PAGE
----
Community-Based Exercise Study Growing

Post-Rehabilitation exercise closer to home

Respiratory Day Hospital
February 2013

(Toronto) Perhaps one of the most difficult elements of successful rehabilitation is ensuring improvement
continues when patients return back to the community.

A research trial at West Park is focusing on a unique way to try and ensure continued improvement and early results and expansion of the study show researchers are on to something big.

Study goals

The study is a randomized controlled trial of a postrehabilitation community-based exercise program for individuals with Chronic Obstructive Pulmonary Disease (COPD).

Headed by Dr. Roger Goldstein and Dr. Dina Brooks, it aims to evaluate the effectiveness of a post-rehabilitation community-based exercise program for individuals with COPD and compare the outcomes with those achieved through standard care.

Individuals living with COPD show significant improvements following a formal rehabilitation program. But these improvements can diminish because of decreased participation once they leave the hospital setting, a decline in health status, and an increased need to access the healthcare system.

The project began through a partnership with the City of Toronto’s Parks and Recreation department. Starting
with one community centre in west Toronto, the project has now expanded to three other community centres in Toronto and one in Ajax. The hope is to expand into Mississauga, Markham, Richmond Hill and other communities.

In the program, COPD patients take part in twiceweekly exercises at a local community centre. They still have access to a healthcare case manager if needed but their exercises are overseen by a specially trained fitness instructor.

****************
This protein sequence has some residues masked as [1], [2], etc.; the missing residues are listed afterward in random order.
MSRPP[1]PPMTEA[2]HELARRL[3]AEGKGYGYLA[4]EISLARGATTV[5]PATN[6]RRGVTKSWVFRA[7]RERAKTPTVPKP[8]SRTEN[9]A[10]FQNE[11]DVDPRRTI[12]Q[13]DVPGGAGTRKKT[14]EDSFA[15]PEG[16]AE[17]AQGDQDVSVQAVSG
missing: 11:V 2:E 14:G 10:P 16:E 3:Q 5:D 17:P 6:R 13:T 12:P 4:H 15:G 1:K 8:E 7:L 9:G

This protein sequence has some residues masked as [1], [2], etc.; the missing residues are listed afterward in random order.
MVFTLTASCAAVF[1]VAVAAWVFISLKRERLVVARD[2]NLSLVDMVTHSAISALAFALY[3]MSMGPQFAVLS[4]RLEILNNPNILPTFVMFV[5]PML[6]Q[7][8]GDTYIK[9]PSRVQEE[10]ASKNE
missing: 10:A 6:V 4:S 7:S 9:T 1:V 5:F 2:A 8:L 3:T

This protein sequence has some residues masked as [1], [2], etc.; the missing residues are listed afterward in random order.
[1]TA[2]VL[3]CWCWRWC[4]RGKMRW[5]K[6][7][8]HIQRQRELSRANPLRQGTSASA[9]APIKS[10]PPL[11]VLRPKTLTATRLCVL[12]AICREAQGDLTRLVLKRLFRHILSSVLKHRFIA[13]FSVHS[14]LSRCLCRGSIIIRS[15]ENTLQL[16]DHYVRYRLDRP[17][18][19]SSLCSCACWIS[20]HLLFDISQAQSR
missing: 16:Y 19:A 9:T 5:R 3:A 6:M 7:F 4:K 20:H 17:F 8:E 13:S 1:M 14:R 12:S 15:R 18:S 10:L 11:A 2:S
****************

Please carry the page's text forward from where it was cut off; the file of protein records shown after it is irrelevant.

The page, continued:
“The innovative part of this project is that we are moving the maintenance part of the program out of the medical, institutional domain into the community,” says Dr. Goldstein. “We feel that patients exercising in a local community centre are more likely to maintain their program. They will be close to home and they will be exercising in an environment of health and wellness, rather than an environment of illness.”

The project has shown great results so far, says Dr. Brooks. “We have shown the effectiveness of a number of
interventions that have now been incorporated and have become part of the care of individuals with COPD.”

Research award

The study has also received other significant affirmations.

On Jan. 31 Dr. Goldstein and Dr. Brooks received the Ontario Lung Association - Pfizer Canada COPD/Smoking Cessation Award, worth $50,000 towards the study.

“Lung research is an area that’s underfunded and having partners like Pfizer and the (Ontario) Lung Association to help us do these very important studies is critical to not just the research community but really for the clinical community and ultimately the patients themselves to improve the lives,” says Dr. Brooks.

And there is still much work to be done, says Dr. Goldstein. “For the next five years we have plenty to do. Tackling the best techniques for rehabilitation, the best duration of the program, how to measure exercise and activity and playing our part in answering some of these questions.”